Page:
Thwarted, Marcus had behaved like the child he was, howling with frustration and shaking with need. When Matthew hunted down a deer to feed the young man who had been reborn as his son, Marcus quickly sucked it dry. It sated his hunger but didn't dul the thrumming in his veins as Matthew's ancient blood suffused his body.
After a week of bringing fresh kil s back to their den, Matthew decided Marcus was ready to hunt for himself.
Father and son tracked deer and bear through deep forests and along moonlit mountain ridges. Matthew trained him to smel the air, to watch in the shadows for the smal est hint of movement, and to feel changes in the wind that would bring fresh scents their way. And he taught the healer how to kil .
In those early days, Marcus wanted richer blood. He needed it, too, to quench his deep thirst and feed his ravenous body. But Matthew waited until Marcus could track a deer quickly, bring it down, and drain its blood without making a mess before he let him hunt humans.
Women were off-limits. Too confusing for newly reborn vampires, Matthew explained, as the lines between sex and death, courtship and hunting, were too finely drawn.
First father and son fed on sick British soldiers. Some begged Marcus to spare their life, and Matthew taught him how to feed on warmbloods without kil ing them. Then they hunted criminals, who cried for mercy and didn't deserve it.
In every case Matthew made Marcus explain why he'd picked a particular man as his prey. Marcus's ethics developed, in the halting, deliberate way that they must when a vampire comes to terms with what he needs to do in order to survive.
Matthew was widely known for his finely developed sense of right and wrong. Al his mistakes in judgment could be traced back to decisions made in anger. Marcus had been told that his father was not as prone to that dangerous emotion as he'd been in the past. Perhaps so, but tonight in Oxford, Matthew's face wore the same murderous expression it had at Brandywine-and there was no battlefield to vent his rage.
"You've made a mistake." Matthew's eyes were wild when he finished poring over the witch's DNA tests.
Marcus shook his head. "I analyzed her blood twice.
Miriam confirmed my findings with the DNA from the swab.
I admit the results are surprising."
Matthew drew in a shaky breath. "They're preposterous."
"Diana possesses nearly every genetic marker we've ever seen in a witch." His mouth tightened into a grim line as he flipped to the final pages. "But these sequences have us concerned."
Matthew leafed quickly through the data. There were more than two dozen sequences of DNA, some short and some long, with Miriam's tiny red question marks next to them.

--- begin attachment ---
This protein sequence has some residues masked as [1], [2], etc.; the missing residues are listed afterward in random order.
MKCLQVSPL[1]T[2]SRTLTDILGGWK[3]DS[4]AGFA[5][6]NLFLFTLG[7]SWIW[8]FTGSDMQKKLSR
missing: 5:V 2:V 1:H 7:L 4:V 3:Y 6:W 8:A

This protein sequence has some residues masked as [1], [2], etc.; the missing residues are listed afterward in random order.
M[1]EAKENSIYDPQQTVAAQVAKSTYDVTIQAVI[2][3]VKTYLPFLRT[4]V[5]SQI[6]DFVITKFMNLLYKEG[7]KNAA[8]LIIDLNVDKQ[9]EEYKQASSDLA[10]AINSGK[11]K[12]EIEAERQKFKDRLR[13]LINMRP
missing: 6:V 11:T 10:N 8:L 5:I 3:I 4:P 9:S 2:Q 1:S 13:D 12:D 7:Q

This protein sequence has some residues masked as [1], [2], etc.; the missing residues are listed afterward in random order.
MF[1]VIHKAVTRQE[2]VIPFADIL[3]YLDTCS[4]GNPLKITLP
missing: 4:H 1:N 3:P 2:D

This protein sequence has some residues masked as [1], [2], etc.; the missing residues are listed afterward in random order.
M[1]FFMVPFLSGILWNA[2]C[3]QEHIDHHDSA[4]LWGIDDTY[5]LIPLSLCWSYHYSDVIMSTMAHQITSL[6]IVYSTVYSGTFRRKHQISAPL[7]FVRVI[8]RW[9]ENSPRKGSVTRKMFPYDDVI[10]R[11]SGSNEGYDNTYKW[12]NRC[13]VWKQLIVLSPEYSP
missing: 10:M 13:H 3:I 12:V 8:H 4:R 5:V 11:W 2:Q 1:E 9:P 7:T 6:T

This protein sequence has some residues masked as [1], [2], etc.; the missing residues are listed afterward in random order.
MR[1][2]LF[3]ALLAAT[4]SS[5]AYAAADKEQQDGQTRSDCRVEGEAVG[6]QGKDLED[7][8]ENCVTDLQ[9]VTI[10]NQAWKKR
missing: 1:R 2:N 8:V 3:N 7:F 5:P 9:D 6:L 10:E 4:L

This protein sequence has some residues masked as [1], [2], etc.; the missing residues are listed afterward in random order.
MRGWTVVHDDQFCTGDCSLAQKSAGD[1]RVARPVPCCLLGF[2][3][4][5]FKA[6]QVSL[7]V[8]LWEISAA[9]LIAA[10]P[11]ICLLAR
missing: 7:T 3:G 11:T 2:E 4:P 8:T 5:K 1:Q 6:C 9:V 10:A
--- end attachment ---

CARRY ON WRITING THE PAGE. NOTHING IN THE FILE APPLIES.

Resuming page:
"Christ," he said, tossing them back at his son. "We already have enough to worry about. That bastard Peter Knox has threatened her. He wants the manuscript. Diana tried to recal it, but Ashmole 782 has gone back into the library and won't come out again. Happily, Knox is convinced-for now-that she first obtained it by deliberately breaking its spel ."
"No. Diana doesn't have the knowledge or control to do anything that intricate. Her power is completely undisciplined. She put a hole in my rug." Matthew looked sour, and his son struggled not to smile. His father did love his antiques.
"Then we'l keep Knox away and give Diana a chance to come to terms with her abilities. That doesn't sound too difficult."
"Knox is not my only concern. Diana received these in the mail today." Matthew picked up the photograph and its accompanying slip of paper and handed them to his son.
When he continued, his voice had a dangerous, flat tone.
"Her parents. I remember hearing about two American witches kil ed in Nigeria, but it was so long ago. I never connected them to Diana."
"Holy God," Marcus said softly. Staring at the picture, he tried to imagine what it would be like to receive a photo of his own father ripped to pieces and tossed into the dirt to die.
"There's more. From what I can piece together, Diana has long believed that her parents were kil ed by humans.
That's the chief reason she's tried to keep magic from her life."
"That won't work, wil it?" muttered Marcus, thinking of the witch's DNA.
"No," Matthew agreed, grim-faced. "While I was in Scotland, another American witch, Gil ian Chamberlain, informed her that it wasn't humans at al -but fel ow witches -who murdered her parents."